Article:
Real-time dissolution behavior of furosemide in biorelevant media as determined by UV imaging
Research output: Contribution to journal › Journal article › Research › peer-review
The potential of UV imaging as a new small scale flow-through dissolution testing platform and its ability to incorporate biorelevant media was tested. Furosemide was utilized as a model poorly soluble drug, and dissolution media simulating conditions in the small intestine (5/1.25 mM and 40/10 mM bile salt/phospholipid, pH 6.5) together with corresponding blank buffer were employed. Dissolution rates as a function of flow rate (0.2-1.0 mL/min) were determined directly from UV images, and by analysis of collected effluent using UV spectrophotometry. A good agreement in dissolution rates was observed, however repeatability of data based on measurement of collected effluent was superior to that obtained by UV imaging in the utilized prototypic flow cell. Both methods indicated that biorelevant media did not markedly increase the dissolution rate of furosemide as compared to buffer. Qualitatively, UV images indicated that uncontrolled swelling/precipitation of furosemide on the compact surface was occurring in some samples. In situ Raman spectroscopy together with X-ray diffraction analysis confirmed that the observations were not due to a solid form transformation of furosemide. The presented results highlight the complementary features of the utilized techniques and, in particular, the detailed information related to dissolution behavior which can be achieved by UV imaging.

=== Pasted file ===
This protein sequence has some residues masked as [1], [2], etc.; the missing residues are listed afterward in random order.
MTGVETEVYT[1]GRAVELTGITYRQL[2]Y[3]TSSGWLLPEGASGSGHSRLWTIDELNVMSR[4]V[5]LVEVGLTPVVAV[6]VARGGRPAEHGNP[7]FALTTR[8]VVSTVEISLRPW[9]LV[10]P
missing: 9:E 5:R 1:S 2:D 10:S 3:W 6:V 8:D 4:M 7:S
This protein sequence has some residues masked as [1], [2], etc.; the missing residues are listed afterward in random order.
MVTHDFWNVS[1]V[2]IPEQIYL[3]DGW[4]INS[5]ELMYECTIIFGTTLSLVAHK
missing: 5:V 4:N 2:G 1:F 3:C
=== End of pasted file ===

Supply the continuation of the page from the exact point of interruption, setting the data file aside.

|Journal||Pharmaceutical Development and Technology|
|Number of pages||10|
|Publication status||Published - 2013|
- Buffers, Furosemide, Solubility, Spectrophotometry, Ultraviolet, Spectrum Analysis, Raman, Technology, Pharmaceutical, X-Ray Diffraction